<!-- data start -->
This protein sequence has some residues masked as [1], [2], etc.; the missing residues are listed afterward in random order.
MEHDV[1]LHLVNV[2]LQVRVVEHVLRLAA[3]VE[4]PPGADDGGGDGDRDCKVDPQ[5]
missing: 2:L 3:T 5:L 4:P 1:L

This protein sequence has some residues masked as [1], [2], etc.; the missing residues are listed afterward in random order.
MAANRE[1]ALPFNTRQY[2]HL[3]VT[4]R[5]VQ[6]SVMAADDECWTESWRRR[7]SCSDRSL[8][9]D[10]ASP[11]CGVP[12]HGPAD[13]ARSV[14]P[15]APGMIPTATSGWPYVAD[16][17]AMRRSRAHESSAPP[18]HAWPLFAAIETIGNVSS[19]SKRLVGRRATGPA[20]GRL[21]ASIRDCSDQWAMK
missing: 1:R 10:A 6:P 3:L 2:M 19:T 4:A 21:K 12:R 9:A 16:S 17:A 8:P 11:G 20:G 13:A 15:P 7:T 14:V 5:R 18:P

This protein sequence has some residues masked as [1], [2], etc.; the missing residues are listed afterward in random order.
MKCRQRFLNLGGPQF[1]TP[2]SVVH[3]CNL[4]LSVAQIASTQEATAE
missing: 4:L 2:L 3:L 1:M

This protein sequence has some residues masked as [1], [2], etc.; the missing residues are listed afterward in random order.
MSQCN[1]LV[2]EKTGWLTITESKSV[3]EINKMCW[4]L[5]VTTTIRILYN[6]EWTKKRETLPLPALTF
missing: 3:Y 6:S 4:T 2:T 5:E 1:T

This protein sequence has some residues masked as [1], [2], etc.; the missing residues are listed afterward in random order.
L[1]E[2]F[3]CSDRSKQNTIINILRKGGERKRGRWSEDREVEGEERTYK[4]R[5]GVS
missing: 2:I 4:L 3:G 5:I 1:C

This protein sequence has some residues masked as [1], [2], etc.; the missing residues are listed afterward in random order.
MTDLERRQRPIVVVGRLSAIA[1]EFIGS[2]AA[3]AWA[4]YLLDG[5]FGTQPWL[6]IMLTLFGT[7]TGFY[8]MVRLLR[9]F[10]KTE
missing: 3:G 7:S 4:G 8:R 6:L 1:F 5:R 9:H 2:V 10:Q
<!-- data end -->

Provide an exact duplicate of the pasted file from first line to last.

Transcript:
This protein sequence has some residues masked as [1], [2], etc.; the missing residues are listed afterward in random order.
MEHDV[1]LHLVNV[2]LQVRVVEHVLRLAA[3]VE[4]PPGADDGGGDGDRDCKVDPQ[5]
missing: 2:L 3:T 5:L 4:P 1:L

This protein sequence has some residues masked as [1], [2], etc.; the missing residues are listed afterward in random order.
MAANRE[1]ALPFNTRQY[2]HL[3]VT[4]R[5]VQ[6]SVMAADDECWTESWRRR[7]SCSDRSL[8][9]D[10]ASP[11]CGVP[12]HGPAD[13]ARSV[14]P[15]APGMIPTATSGWPYVAD[16][17]AMRRSRAHESSAPP[18]HAWPLFAAIETIGNVSS[19]SKRLVGRRATGPA[20]GRL[21]ASIRDCSDQWAMK
missing: 1:R 10:A 6:P 3:L 2:M 19:T 4:A 21:K 12:R 9:A 16:S 17:A 8:P 11:G 20:G 13:A 15:P 7:T 14:V 5:R 18:P

This protein sequence has some residues masked as [1], [2], etc.; the missing residues are listed afterward in random order.
MKCRQRFLNLGGPQF[1]TP[2]SVVH[3]CNL[4]LSVAQIASTQEATAE
missing: 4:L 2:L 3:L 1:M

This protein sequence has some residues masked as [1], [2], etc.; the missing residues are listed afterward in random order.
MSQCN[1]LV[2]EKTGWLTITESKSV[3]EINKMCW[4]L[5]VTTTIRILYN[6]EWTKKRETLPLPALTF
missing: 3:Y 6:S 4:T 2:T 5:E 1:T

This protein sequence has some residues masked as [1], [2], etc.; the missing residues are listed afterward in random order.
L[1]E[2]F[3]CSDRSKQNTIINILRKGGERKRGRWSEDREVEGEERTYK[4]R[5]GVS
missing: 2:I 4:L 3:G 5:I 1:C

This protein sequence has some residues masked as [1], [2], etc.; the missing residues are listed afterward in random order.
MTDLERRQRPIVVVGRLSAIA[1]EFIGS[2]AA[3]AWA[4]YLLDG[5]FGTQPWL[6]IMLTLFGT[7]TGFY[8]MVRLLR[9]F[10]KTE
missing: 3:G 7:S 4:G 8:R 6:L 1:F 5:R 9:H 2:V 10:Q